Eucharist

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Caravaggio,Supper at Emmaus 
National Gallery, London

 

Walking through the dusty grove
we talked of death and empty graves
when a stranger suddenly appeared.

He walked with us and asked why we trembled so.
Amazed that he seemed not to know
of the blood and pain in Jerusalem,
we told him
how dark the day became, how the sun slid down
to shivering night
when, broken, our friend was placed in the cave.

Rebuking us for our lack of faith,
he explained how it was all foretold in the ancient books;
from Adam to David, the inevitable grave
insatiably claims
corrupt humanity

until now.

We heard, eyes cast down,
when at Emmaus he broke
our common bread

and looking up, we saw Him.

His face was blazing like the sun!
We blinked, and then he was gone,

but the bread remained.

 

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Suisun Spring

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Photo: Brian Federle, “Camping” 3-25-2008

 

the green glow
of our cottonwoods
newly clothed in the gentle April sun ….

our apple tree,
still skeletal,
intimating cotton buds
promising green glory to come,

and the grass!
all winter-yellow evaporated,
shouting like a
third-grade leprechaun
skipping across the playground
in the school’s St. Patrick’s Day Parade.

but most unforeseen,
along the rough fence
the vinca
blazing with royal light
in the deep, verdant shade
of our cottonwoods.

(12 April 2010)

At the Death of a Young Girl

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“We cannot find Him unless we know we need Him.” Thomas Merton

I see its raw fury clawing at her hands,
Kissing her sallow face with lies so perfect on silk pillows,
Concealing raw, gaping wounds inside, the insult
The harsh silence, the enforced peace.
I have seen all this before, this beast, this darkness, this indifference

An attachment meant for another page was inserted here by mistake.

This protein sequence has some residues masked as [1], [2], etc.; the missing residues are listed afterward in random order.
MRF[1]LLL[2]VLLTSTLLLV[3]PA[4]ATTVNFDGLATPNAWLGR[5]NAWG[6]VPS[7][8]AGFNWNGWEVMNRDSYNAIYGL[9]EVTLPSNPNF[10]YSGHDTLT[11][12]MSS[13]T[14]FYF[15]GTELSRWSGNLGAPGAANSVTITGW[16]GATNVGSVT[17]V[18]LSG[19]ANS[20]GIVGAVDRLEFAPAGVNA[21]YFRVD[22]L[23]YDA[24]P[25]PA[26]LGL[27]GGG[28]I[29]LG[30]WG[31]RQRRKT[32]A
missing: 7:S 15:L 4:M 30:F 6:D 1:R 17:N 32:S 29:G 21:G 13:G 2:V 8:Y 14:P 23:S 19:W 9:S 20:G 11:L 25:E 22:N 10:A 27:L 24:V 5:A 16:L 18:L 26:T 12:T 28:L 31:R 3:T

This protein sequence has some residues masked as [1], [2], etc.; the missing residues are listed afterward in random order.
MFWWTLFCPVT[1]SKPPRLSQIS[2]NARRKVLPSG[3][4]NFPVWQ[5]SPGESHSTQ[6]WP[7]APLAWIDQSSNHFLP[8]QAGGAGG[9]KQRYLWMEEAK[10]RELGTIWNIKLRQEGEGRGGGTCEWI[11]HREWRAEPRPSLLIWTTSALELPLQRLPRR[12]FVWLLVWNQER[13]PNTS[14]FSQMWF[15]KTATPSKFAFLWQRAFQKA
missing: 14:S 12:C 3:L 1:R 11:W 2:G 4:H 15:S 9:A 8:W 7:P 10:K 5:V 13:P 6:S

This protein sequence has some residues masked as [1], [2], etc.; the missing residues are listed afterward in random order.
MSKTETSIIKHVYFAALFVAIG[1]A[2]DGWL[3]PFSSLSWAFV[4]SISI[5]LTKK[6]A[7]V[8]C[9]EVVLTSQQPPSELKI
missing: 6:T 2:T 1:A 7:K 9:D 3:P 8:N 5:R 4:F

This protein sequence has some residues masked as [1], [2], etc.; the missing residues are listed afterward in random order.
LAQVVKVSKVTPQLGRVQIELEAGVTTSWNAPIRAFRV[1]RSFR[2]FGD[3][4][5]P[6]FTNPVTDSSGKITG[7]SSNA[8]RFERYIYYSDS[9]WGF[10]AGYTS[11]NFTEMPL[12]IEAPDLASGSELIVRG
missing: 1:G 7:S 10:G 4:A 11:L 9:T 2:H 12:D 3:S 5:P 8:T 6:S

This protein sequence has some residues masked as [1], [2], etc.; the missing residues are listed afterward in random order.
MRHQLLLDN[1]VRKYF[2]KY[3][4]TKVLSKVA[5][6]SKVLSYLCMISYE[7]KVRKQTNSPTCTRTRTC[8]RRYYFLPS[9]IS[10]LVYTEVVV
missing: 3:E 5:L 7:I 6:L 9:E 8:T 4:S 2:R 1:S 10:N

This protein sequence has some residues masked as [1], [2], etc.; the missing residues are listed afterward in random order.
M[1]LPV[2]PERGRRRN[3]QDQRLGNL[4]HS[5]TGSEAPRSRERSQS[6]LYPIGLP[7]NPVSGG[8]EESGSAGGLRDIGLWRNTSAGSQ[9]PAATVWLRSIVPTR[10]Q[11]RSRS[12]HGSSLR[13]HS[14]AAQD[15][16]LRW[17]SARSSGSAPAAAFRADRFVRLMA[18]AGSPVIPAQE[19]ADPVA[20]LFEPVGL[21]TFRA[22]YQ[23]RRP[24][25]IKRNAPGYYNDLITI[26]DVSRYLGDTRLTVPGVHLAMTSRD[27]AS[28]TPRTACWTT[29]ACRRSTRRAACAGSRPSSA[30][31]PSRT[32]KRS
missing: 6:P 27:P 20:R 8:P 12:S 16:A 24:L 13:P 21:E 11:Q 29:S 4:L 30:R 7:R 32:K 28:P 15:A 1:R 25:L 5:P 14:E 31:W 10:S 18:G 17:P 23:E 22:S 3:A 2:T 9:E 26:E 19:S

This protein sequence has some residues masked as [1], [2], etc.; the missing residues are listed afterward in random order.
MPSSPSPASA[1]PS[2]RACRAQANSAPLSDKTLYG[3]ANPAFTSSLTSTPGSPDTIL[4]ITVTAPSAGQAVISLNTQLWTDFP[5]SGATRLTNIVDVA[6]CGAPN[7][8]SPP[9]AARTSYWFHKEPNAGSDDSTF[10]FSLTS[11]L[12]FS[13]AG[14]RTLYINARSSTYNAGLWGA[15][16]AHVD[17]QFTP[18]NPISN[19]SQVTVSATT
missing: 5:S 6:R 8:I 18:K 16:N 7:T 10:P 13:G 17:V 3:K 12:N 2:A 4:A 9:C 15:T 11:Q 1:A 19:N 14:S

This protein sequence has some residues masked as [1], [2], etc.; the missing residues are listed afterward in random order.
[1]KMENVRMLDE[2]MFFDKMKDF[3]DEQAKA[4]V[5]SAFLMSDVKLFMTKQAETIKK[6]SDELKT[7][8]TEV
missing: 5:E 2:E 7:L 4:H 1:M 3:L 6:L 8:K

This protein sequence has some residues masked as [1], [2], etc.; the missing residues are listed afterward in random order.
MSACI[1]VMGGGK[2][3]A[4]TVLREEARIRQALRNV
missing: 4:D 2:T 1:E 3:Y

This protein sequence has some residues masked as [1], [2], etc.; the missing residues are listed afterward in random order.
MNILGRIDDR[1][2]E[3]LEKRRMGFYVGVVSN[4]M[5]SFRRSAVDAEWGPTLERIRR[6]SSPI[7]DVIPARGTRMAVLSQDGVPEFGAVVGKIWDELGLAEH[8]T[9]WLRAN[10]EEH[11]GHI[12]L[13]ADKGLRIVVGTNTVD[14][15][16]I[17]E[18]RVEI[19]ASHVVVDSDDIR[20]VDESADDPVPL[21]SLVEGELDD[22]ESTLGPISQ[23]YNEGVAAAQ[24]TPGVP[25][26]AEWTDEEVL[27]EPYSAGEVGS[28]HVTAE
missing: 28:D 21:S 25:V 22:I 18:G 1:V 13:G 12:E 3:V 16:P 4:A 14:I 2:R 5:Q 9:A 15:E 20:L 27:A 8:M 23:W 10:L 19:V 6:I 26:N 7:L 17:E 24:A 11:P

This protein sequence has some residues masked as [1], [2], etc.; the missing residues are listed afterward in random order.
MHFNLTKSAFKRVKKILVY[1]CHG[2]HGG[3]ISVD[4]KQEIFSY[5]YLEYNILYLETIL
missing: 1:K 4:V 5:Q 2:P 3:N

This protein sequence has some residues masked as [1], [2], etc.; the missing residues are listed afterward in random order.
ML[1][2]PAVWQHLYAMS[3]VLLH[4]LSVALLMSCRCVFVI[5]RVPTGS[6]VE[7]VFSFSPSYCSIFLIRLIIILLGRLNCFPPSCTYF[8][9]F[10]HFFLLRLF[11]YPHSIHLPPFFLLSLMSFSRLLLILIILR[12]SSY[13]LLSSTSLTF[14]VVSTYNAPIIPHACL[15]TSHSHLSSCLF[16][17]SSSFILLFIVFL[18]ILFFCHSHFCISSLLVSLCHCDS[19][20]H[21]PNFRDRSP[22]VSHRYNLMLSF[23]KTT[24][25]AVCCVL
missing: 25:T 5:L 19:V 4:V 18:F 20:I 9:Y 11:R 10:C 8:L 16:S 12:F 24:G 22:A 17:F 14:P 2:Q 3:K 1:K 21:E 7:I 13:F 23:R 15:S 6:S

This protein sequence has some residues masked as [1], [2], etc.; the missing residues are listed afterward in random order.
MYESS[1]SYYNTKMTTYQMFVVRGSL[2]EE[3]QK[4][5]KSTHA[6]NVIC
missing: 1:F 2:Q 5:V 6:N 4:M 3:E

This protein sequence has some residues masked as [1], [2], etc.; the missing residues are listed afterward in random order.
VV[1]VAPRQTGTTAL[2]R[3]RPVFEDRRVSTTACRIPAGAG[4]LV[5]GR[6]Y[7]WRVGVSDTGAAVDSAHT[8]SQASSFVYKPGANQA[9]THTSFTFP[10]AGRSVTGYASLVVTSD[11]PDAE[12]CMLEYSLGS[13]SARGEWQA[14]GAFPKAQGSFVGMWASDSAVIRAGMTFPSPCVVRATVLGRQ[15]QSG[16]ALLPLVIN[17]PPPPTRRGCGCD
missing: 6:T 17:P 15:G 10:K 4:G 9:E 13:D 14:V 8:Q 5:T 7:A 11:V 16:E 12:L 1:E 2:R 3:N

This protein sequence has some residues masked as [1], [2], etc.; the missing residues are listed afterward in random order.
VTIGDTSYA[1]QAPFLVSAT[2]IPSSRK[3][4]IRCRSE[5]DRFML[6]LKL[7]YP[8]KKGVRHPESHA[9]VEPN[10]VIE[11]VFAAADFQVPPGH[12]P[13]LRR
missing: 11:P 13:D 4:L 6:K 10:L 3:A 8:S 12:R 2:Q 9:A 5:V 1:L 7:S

To waves of anguish washing through the room
As her mother weeps, and her father strokes
Her dark, perfect hair.
I see her, and
I know.

But what am I to say to their terror? These children
Look at me, questioning … after all,
I am their teacher…
But why did she die?, well, asthma… breath denied… but why?

I know this insistent knot, this question piercing my gut,
And I want to hide in silence, but questions will not be denied,
And I know their questions, all of them…
So what am I to say to calm their red, flowing eyes,
These, my poor, dark flowers, piercing me with their tears?

Faith.
Yes, read the book to them…Lazarus found out… faith…
Promises were made, now to be made good.
Yes, faith… what else is there but
Faith?
And so we say the rosary,
And we go on.

(12/15/2012)

Abscissa of the Soul

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Photo by Brian Federle: Seagull, New Brighton Beach, 2009

“Once we enter again into contact with our own deepest self, with an ordinate self-love that is inseparable from the love of God and of His truth, we discover that all good develops from within us, growing up from the hidden depths of our being according to the concrete and existential norms laid down by the Spirit Who is given us from God. “  Thomas Merton, The New Man